European Journal of Ageing

, Volume 10, Issue 3, pp 181–189

“You’re saying something by giving things to them:” communication and family inheritance

  • Lorna de Witt
  • Lori Campbell
  • Jenny Ploeg
  • Candace L. Kemp
  • Carolyn Rosenthal
Original Investigation

DOI: 10.1007/s10433-013-0262-z

Cite this article as:
de Witt, L., Campbell, L., Ploeg, J. et al. Eur J Ageing (2013) 10: 181. doi:10.1007/s10433-013-0262-z


The study purpose was to contribute to a more complete understanding of the experience and meaning of family inheritance. The aim of this article is to describe and discuss the meaning of communication in inheritance experiences among Canadian families. A constructivist/interpretive methodological approach guided this research. Participants were recruited through purposive, convenience sampling from two cities and one town in southern and southwestern Ontario, Canada. Fifty face-to-face, semi-structured, audio-taped, in-depth interviews were conducted between June 2006 and April 2007. NVivo software was used to organize and analyze the data. A content analysis method guided data analysis. Participants interpreted the meaning of family structure, relationships, feelings, and past inheritance experiences to construct their family inheritance communication. Analysis of the findings revealed four themes regarding the role of communication in family inheritance including: (a) avoiding conflict and preserving biological ties, (b) resisting conversations about possessions, (c) achieving confidence withpossession communication, and (d) lasting effects. Participants from non-blended and blended families experienced similar inheritance communication challenges related to past experience with their parents’ wills and distribution of their own possessions. Participants with past positive inheritance experiences with parents adopted similar strategies when communicating their own inheritance wishes. Negative messages conveyed to participants by their parent’s wills inspired participants to communicate in opposite ways in their own inheritance planning. The study findings are useful for gerontologists, lawyers, family counselors, and estate planners.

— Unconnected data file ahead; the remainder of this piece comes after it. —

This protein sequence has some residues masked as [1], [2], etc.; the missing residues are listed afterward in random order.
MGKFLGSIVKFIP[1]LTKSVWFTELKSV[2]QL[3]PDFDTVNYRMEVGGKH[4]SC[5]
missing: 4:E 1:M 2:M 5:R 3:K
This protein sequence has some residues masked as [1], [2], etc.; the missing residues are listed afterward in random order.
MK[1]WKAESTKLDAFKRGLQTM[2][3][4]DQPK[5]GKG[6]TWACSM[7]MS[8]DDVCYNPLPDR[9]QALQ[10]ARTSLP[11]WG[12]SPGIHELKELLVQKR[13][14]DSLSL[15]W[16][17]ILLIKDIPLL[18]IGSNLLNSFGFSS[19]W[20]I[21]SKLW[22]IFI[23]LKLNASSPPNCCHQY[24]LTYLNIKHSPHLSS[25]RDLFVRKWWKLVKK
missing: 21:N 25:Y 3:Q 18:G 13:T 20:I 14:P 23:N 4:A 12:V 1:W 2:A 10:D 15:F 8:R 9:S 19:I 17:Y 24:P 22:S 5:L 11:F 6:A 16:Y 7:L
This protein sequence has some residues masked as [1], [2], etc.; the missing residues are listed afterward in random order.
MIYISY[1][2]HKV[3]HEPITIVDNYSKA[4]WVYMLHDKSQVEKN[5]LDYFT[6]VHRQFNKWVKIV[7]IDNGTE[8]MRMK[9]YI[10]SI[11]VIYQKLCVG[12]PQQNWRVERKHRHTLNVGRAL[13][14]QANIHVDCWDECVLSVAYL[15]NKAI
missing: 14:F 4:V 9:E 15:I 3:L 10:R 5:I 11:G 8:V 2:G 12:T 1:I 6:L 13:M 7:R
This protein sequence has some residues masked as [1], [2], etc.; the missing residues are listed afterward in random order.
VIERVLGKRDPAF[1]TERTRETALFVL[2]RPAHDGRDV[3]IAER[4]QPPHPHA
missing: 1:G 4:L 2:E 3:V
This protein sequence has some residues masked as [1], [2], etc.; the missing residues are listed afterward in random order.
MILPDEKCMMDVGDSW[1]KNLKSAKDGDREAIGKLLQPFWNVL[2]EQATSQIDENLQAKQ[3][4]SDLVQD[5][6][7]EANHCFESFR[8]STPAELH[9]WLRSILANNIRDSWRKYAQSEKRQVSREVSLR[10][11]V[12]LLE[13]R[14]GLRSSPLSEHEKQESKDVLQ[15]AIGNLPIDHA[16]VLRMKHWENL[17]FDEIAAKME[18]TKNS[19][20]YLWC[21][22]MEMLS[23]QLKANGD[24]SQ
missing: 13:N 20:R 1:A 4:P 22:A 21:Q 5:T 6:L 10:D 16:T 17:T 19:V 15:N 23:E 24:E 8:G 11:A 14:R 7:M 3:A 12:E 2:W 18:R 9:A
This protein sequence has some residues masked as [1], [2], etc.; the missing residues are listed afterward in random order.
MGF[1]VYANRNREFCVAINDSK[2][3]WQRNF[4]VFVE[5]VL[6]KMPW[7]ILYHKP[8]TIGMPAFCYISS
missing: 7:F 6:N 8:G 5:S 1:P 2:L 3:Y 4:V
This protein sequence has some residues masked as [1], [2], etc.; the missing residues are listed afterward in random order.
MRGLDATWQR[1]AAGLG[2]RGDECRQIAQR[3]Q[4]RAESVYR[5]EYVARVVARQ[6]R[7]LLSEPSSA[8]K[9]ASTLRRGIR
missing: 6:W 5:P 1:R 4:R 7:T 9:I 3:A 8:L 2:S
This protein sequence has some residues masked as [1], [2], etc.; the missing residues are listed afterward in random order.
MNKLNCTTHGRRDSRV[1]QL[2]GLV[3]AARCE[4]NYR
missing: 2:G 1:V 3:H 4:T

Family inheritance Communication Older adults 

Copyright information

© Springer-Verlag Berlin Heidelberg 2013

Authors and Affiliations

  • Lorna de Witt
    • 1
  • Lori Campbell
    • 2
  • Jenny Ploeg
    • 3
  • Candace L. Kemp
    • 4
  • Carolyn Rosenthal
    • 5
  1. 1.Faculty of Nursing, University of WindsorWindsorCanada
  2. 2.Sociology and Health, Aging, and SocietyFaculty of Social Sciences, McMaster UniversityHamiltonCanada
  3. 3.School of Nursing, Faculty of Health Sciences, McMaster UniversityHamiltonCanada
  4. 4.Department of Sociology, The Gerontology InstituteGeorgia State UniversityAtlantaUSA
  5. 5.McMaster UniversityHamiltonCanada

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